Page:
Our psychological individual

James Ward, Psychological Principles, Cambridge, Cambridge University Press, 1918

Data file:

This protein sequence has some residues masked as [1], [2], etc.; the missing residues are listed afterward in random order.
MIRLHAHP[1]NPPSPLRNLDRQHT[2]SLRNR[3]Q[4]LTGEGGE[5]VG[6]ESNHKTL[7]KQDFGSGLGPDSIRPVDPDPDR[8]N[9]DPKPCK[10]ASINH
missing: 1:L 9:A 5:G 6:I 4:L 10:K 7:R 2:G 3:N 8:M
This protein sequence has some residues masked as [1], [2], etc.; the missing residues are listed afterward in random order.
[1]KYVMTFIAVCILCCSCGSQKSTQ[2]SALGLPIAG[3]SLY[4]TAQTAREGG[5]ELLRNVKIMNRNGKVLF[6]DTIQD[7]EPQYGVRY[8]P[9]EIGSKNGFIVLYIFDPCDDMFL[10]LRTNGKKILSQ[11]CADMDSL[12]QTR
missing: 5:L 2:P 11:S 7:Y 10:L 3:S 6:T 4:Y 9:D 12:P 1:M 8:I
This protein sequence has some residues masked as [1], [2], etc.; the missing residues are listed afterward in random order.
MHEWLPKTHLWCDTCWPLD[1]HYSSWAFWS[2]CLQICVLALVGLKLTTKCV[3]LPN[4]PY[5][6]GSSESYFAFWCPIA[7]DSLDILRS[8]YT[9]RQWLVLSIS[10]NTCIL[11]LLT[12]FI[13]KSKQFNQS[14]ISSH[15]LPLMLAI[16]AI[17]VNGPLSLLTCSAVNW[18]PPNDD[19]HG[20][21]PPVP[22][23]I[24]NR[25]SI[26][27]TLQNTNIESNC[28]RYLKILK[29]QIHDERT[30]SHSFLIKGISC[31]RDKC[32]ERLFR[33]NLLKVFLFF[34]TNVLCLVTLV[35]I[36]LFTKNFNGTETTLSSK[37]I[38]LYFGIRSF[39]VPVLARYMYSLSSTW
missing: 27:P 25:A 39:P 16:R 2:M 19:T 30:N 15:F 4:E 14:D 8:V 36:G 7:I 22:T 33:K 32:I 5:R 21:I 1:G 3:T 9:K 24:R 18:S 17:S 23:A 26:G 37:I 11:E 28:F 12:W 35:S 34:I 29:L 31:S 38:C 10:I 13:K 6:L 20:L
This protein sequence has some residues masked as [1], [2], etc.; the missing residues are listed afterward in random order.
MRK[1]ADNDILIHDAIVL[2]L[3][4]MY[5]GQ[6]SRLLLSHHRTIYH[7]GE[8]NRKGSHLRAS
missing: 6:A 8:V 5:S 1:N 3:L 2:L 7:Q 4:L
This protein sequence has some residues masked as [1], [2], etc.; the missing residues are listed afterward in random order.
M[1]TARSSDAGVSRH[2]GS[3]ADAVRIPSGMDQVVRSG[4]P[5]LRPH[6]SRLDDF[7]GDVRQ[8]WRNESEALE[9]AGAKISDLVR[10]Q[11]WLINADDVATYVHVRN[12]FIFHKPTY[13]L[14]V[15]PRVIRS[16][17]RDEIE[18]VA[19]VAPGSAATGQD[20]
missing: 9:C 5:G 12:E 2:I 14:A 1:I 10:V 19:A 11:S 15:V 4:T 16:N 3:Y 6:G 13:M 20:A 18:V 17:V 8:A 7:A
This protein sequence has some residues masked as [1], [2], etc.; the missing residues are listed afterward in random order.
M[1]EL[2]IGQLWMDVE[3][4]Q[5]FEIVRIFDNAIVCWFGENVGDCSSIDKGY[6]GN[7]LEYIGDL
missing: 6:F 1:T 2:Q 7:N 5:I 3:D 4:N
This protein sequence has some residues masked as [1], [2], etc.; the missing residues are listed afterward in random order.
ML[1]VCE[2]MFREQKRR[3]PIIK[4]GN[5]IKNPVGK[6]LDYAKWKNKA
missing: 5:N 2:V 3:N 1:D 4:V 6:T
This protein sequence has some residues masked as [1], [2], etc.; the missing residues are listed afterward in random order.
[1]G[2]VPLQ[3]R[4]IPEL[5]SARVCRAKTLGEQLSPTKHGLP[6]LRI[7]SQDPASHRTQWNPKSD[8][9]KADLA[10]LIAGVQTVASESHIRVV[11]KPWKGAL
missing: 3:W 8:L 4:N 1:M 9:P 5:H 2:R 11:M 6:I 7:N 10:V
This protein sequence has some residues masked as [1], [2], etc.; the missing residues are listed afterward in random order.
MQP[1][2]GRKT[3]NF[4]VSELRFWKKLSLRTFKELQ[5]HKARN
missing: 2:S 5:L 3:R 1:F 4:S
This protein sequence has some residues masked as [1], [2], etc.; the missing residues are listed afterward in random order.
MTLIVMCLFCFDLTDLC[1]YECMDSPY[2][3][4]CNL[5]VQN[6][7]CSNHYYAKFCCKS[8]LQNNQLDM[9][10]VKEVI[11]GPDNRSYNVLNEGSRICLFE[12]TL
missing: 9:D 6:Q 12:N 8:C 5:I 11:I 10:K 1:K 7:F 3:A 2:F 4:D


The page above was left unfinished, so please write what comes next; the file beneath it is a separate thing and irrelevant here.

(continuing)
In trying, then, to conceive our psychological individual in the earliest stages of development we must no picture him as experiencing a succession of absolutely new sensations, which, coming out of nothingness, admit of being strung upon the «  thread of consciousness » like beads picked up at random, or of being cemented into a mass like the bits of stick and sand with which the young caddis covers its nakedness.